For example, the lyrics to “Ice El Hielo,” by the Los Angeles-band La Santa Cecilia, speak of a community afraid that federal agents about to arrive and launch deportations raids at any moment. The ballad “Volver, Volver,” sung by Mexican ranchera performer Vicente “Chente” Fernandez, speaks of someone vowing to return to a lover despite all obstacles.

“They’re about families being apart,” Soto said. “The lyrics are all indirectly linked to this past.”

The post Trump’s call for mass deportation reminiscent of Depression-era policy appeared first on PBS NewsHour.

Support for Iran nuclear deal rises to 31 in Senate

WASHINGTON — Oregon’s Democratic Sen. Jeff Merkley on Sunday became the 31st senator to announce support for the Iran nuclear deal, as momentum builds behind the agreement the Obama administration and other world powers negotiated with Tehran.

Merkley’s backing puts supporters within reach of the 34 votes required to uphold a presidential veto of a congressional resolution disapproving the agreement, which curbs Iran’s nuclear program in exchange for billions of dollars in sanctions relief.

Republicans are unanimously against the deal. But with an overwhelming number of Senate Democrats in favor, some have now begun aiming to amass 41 yes votes, which would allow them to kill the disapproval resolution outright in the Senate and protect Obama from having to use his veto pen.

A vote on the nuclear deal the U.S. and other world powers negotiated with Iran is scheduled for early September.

Merkley said that while he thinks the deal has “significant shortcomings,” it is the best strategy to block Iran from acquiring a nuclear weapon.

“Because of these shortcomings, many have argued that the United States, instead of implementing the agreement, should withdraw from it, persuade our partners to set the agreement aside and work together to negotiate a better deal,” Merkley said in a statement. “However, the prospects for this are slim. All of our partners … believe that the current deal – in regard to its central goal of blocking Iran’s pathways to a nuclear bomb – is sound. They have committed the good faith of their governments behind the agreement and intend to honor the deal as long as Iran does likewise, with or without the United States.”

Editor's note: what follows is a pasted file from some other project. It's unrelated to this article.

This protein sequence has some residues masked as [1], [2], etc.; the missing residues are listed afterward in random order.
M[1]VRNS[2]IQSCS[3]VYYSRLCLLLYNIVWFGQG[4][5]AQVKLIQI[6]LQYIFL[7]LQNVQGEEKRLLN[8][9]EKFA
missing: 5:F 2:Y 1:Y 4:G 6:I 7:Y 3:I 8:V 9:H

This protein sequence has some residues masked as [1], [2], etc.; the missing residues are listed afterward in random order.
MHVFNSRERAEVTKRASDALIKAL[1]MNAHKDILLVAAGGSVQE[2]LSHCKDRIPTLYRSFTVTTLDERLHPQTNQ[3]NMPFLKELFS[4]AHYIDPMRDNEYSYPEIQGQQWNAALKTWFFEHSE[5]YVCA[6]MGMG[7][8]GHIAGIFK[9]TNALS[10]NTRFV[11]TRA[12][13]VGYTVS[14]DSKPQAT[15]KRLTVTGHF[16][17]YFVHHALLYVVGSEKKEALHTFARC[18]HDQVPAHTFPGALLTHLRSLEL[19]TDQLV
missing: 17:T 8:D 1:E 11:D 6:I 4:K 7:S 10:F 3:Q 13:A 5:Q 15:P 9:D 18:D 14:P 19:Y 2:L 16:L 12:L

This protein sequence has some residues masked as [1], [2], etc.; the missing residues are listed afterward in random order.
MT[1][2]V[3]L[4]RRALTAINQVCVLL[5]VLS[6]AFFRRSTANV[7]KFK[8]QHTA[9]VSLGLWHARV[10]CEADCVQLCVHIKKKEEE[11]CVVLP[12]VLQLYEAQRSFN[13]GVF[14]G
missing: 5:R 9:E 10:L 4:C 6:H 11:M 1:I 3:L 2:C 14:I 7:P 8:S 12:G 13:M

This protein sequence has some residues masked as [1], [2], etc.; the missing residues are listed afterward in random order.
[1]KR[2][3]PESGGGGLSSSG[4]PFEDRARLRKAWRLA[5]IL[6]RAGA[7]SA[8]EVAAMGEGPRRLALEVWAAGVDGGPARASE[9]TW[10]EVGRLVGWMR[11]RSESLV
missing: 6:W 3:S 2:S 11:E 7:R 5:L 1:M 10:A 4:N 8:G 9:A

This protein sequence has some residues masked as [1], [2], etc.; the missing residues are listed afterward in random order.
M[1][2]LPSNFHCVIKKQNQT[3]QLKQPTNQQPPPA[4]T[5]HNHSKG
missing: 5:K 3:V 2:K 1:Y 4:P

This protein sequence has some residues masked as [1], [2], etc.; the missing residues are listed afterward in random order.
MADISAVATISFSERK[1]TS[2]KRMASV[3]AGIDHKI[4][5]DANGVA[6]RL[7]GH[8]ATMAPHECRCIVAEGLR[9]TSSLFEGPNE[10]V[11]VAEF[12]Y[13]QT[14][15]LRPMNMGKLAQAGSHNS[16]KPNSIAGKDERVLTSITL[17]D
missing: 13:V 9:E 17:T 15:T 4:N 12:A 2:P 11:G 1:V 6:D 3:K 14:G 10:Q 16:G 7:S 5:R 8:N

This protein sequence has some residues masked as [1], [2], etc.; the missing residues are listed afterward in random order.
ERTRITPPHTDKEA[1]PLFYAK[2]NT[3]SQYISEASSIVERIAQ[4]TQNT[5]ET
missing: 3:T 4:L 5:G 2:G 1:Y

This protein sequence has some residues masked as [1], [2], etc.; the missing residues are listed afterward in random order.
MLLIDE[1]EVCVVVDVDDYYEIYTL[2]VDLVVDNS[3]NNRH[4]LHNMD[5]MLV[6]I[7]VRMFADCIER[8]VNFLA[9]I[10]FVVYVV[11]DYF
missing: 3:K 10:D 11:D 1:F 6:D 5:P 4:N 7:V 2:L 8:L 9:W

The post Support for Iran nuclear deal rises to 31 in Senate appeared first on PBS NewsHour.

Walker: Building a wall along the Canadian border a ‘legitimate issue’

WASHINGTON — Wisconsin Gov. Scott Walker is putting a new twist on the topic of securing the border, a staple among the GOP candidates running for president, by pointing north.

Walker said in an interview that aired Sunday that building a wall along the country’s northern border with Canada is a legitimate issue that merits further review.

Republican candidates for president have often taken a get-tough approach on deterring illegal immigration, but they usually focus on the border with Mexico. Walker was asked Sunday morning on NBC’s “Meet the Press” whether he wanted to build a wall on the northern border, too. Walker said some people in New Hampshire have asked the campaign about the topic.

“They raised some very legitimate concerns, including some law enforcement folks that brought that up to me at one of our town hall meetings about a week and a half ago. So that is a legitimate issue for us to look at,” Walker said.

The U.S.-Canada boundary is the longest international border in the world at 5,525 miles long.

Billionaire Donald Trump is riding the issue of illegal immigration to the top of the Republican presidential primary polls. He has said he would make Mexico pay for completing a permanent wall along the border. He also says he would also end automatic citizenship for those born in the United States, a right guaranteed by the 14th Amendment to the Constitution that was originally added to grant citizenship to freed slaves and their descendants after the Civil War. His positions appear to have pushed rivals to also take strong stands on immigration.

Walker, at one point, echoed Trump’s call for ending birthright citizenship, but later said he’s against any such repeal.

The post Walker: Building a wall along the Canadian border a ‘legitimate issue’ appeared first on PBS NewsHour.